My school has computer science instruction in K-8, but it focuses on keyboarding practice, using programs to create products, research skills with proper citation and digital citizenship. Our school has a computer lab, which K-6 students visit once a week and seventh and eighth grades visit twice a week. Is that enough? Given the time allotted in our schedule and the skills the teachers say their students need for their classwork, these are the topics we feel warrant taking up a spot in our curriculum.
I agree that learning how to use many productivity, editing, collaborating, communicating and coding tools would be valuable across the curriculum. But early elementary students' primary needs are literacy and numeracy. For middle elementary, introduction to other skills — particularly coding and other engineering applications — is age appropriate, but anything above introductory instruction goes beyond the limits of the time we have. By middle school, both students and teachers are most focused on research, collaboration and writing skills that will allow them to complete core class homework.
Funding is another consideration. Some districts — particularly large ones — have the budget to implement 1:1 programs that would allow classroom teachers to integrate more computer skills into the core curriculum. But our single-building school faces definite funding limitations, as do many schools in small or rural districts, which also often deal with the added challenge of spotty internet connectivity. Finding both time in the school day and enough devices for all students continue to be major obstacles for us and for many other districts.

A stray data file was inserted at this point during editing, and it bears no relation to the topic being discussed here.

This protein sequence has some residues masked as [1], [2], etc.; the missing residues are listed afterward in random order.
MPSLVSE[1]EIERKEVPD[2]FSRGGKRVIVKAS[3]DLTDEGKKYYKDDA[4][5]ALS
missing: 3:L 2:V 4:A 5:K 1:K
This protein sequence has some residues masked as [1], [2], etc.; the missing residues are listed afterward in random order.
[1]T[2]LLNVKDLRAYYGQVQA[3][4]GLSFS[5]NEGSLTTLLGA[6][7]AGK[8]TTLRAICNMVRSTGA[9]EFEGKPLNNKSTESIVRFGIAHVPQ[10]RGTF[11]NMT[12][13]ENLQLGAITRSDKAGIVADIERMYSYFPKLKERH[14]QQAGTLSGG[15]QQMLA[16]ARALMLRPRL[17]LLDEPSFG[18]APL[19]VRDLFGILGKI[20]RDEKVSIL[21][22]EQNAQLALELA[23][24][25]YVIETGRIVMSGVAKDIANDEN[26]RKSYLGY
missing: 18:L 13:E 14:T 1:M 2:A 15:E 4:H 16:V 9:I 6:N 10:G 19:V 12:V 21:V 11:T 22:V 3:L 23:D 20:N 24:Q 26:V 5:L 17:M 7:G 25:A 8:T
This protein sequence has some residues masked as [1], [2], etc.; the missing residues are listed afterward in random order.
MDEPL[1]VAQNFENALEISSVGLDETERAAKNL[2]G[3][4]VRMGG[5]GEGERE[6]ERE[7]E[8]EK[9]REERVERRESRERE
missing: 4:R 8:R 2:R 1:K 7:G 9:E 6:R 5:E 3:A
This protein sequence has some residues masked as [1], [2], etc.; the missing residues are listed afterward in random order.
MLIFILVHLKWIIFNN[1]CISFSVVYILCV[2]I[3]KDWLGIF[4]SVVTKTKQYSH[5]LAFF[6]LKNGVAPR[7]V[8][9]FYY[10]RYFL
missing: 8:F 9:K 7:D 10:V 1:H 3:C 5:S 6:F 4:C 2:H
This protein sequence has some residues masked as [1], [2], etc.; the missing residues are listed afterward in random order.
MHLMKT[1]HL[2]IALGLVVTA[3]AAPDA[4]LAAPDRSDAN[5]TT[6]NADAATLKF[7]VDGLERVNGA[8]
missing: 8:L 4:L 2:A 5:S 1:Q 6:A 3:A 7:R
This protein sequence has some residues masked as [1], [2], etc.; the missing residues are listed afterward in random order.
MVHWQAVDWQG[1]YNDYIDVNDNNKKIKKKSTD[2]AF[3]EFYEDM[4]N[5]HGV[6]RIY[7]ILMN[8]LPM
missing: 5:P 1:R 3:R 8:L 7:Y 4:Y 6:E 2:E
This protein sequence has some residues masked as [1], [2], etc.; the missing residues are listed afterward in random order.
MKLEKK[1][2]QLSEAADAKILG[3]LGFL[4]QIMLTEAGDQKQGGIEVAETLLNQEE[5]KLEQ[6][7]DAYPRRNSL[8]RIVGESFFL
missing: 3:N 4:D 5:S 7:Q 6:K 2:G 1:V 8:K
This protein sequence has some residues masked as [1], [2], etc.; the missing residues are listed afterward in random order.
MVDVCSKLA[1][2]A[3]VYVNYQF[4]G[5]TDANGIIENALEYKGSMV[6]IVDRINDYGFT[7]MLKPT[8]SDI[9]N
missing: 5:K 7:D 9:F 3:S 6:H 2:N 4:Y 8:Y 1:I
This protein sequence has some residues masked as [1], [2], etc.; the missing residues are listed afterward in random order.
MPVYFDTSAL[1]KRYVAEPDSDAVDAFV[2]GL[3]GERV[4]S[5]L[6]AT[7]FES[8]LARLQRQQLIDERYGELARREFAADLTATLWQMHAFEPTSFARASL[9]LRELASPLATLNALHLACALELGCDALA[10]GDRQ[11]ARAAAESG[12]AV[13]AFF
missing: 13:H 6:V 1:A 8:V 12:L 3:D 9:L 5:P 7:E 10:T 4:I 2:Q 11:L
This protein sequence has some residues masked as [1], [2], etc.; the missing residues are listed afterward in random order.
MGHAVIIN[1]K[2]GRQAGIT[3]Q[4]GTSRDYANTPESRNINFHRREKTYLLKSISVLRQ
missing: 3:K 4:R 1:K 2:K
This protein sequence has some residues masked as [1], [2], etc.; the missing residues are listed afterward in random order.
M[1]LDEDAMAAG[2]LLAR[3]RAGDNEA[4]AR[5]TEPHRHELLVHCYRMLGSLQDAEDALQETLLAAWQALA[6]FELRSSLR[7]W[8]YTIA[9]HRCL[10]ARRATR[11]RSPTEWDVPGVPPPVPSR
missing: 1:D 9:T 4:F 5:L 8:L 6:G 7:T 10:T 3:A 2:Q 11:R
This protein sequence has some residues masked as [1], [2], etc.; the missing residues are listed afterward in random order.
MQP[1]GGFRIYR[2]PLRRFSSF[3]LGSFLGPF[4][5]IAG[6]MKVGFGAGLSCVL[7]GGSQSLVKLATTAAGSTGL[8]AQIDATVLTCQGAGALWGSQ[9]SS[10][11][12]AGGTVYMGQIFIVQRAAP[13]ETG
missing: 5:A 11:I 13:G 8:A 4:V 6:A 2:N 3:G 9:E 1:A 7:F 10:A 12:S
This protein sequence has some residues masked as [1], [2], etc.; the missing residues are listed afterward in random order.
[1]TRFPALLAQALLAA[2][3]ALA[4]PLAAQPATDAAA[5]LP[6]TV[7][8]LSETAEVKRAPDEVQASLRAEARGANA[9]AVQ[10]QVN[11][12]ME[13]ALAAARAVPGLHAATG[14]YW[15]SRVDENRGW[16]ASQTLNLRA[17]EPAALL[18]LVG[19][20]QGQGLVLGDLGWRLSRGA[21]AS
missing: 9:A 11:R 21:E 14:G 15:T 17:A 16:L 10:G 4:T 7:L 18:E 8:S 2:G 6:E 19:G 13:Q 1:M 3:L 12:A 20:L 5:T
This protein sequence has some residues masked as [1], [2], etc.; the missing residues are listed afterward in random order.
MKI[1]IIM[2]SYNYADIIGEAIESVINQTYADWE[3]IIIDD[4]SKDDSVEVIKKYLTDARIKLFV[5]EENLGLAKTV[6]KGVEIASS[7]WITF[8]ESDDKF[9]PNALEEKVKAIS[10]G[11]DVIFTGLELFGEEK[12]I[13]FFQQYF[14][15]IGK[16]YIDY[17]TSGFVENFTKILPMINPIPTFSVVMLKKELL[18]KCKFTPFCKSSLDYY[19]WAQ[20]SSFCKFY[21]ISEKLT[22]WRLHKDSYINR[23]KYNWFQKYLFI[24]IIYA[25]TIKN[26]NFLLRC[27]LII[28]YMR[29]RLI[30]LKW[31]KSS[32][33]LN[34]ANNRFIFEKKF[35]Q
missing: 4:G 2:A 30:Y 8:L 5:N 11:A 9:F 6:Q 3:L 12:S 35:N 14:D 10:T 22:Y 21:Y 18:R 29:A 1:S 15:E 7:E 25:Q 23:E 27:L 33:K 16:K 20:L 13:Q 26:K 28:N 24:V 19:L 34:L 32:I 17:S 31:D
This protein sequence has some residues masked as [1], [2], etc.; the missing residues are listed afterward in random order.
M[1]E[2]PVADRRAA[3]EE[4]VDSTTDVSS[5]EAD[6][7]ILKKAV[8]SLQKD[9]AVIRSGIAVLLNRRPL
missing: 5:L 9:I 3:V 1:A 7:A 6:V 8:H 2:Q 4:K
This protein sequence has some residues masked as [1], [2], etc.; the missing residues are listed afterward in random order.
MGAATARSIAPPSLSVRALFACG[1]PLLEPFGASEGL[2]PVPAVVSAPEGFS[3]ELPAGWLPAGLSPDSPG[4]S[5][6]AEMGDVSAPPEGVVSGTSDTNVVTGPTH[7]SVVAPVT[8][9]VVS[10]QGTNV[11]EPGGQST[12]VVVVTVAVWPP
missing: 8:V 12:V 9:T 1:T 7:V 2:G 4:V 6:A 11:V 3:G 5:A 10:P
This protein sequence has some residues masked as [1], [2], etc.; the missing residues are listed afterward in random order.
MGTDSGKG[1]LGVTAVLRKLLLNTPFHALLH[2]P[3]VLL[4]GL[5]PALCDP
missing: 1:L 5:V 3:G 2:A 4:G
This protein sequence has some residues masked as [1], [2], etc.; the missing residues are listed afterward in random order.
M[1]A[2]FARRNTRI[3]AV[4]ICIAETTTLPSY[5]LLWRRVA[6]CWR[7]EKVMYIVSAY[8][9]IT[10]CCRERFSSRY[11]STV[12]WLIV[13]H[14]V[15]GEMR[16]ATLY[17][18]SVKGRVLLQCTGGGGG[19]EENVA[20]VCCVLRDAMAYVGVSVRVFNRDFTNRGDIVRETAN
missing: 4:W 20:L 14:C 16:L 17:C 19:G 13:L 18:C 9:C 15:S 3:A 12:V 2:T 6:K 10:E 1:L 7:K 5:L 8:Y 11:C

Finally, achieving universities' top-down demands to deliver students with writing, comprehension, communication and mathematics skills is already a tall order. Throwing yet another demand into the mix would be unrealistic for many schools, and for the students. Yes, I have read the articles about how unprepared students are to enter college and manage the demands of the digital age workplace. But I think it makes more sense to leave skills such as engineering, higher mathematics and global communication for high school and higher education. Elementary school is the place to master the basics, including literacy — in both language and technology — and numeracy.
I'm not saying that elementary students are not capable of using or even mastering code. But I believe that really teaching — not just introducing — coding is simply beyond the scope of what most K-5 schools and their students are able to do, and it's even asking a lot of middle schools when both lab time and class time are so limited. What's more, pushing students into the study of abstract concepts before they are developmentally ready will not make them any more prepared for the rest of the 21st century than they are now.
Computer science is a necessary part of the whole educational package. However, it is not the only part, nor is it the most important. All too often, there is a tendency to treat computers and other technology as the subject instead of the valuable and powerful tools they can be to teach the skills that are most appropriate at each grade level.
Beth Schwartze is the technology coordinator and computer science teacher for grades 5-8 at Our Lady of Lourdes Interparish School in Columbia, Missouri.